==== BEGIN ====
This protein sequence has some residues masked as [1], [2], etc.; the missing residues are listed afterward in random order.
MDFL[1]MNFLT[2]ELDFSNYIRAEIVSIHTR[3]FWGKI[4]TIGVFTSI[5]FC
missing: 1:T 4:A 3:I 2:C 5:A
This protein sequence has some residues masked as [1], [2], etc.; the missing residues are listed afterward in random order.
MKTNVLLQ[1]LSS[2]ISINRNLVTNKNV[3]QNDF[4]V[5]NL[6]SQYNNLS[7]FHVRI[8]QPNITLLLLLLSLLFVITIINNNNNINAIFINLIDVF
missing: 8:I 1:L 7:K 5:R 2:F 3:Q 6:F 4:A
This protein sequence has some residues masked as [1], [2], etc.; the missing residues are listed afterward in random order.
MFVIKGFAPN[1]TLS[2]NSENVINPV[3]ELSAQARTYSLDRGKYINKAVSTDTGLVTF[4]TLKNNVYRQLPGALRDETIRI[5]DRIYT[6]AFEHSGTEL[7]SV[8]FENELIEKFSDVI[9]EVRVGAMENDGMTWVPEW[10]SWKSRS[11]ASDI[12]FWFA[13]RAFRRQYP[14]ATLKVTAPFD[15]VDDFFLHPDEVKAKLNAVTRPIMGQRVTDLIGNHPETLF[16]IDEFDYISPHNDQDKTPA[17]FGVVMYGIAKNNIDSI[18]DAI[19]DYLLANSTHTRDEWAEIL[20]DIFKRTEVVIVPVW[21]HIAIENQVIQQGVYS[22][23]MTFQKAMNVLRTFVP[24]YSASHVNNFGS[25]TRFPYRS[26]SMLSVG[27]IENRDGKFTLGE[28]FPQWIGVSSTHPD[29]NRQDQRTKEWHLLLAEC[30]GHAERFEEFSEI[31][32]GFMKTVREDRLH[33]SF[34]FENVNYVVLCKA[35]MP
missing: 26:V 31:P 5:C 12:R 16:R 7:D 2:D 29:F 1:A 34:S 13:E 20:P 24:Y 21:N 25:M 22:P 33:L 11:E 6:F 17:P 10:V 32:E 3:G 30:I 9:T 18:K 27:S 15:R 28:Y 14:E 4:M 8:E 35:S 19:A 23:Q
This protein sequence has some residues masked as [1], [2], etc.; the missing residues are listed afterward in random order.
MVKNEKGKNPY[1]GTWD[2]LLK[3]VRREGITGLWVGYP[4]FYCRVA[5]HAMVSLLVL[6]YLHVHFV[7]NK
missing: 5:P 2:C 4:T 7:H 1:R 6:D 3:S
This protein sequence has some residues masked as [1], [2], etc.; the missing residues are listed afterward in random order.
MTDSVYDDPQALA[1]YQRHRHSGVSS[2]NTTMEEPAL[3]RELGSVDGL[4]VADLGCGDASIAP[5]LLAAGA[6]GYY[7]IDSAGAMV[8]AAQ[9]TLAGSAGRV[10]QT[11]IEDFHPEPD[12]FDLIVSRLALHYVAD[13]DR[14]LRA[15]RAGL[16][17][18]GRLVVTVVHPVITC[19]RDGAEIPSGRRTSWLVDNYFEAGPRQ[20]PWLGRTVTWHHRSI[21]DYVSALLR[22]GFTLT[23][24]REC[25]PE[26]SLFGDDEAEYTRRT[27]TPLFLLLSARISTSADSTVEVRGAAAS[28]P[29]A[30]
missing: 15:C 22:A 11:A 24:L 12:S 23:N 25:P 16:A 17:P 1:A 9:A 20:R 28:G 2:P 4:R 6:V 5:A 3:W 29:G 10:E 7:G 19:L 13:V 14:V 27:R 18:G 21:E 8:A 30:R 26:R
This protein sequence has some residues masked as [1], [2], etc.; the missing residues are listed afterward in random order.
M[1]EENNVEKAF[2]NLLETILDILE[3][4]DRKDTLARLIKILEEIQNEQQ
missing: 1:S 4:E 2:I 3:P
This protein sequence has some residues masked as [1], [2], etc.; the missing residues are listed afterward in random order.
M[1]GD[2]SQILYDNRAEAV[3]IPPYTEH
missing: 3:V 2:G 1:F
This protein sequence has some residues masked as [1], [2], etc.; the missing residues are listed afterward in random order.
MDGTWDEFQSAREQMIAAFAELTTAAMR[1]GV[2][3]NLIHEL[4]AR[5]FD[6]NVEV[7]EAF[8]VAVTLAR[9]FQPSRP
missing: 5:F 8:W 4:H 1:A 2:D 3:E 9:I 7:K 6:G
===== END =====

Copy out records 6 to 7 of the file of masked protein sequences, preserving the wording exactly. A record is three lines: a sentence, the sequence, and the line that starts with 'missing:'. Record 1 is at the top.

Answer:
This protein sequence has some residues masked as [1], [2], etc.; the missing residues are listed afterward in random order.
M[1]EENNVEKAF[2]NLLETILDILE[3][4]DRKDTLARLIKILEEIQNEQQ
missing: 1:S 4:E 2:I 3:P
This protein sequence has some residues masked as [1], [2], etc.; the missing residues are listed afterward in random order.
M[1]GD[2]SQILYDNRAEAV[3]IPPYTEH
missing: 3:V 2:G 1:F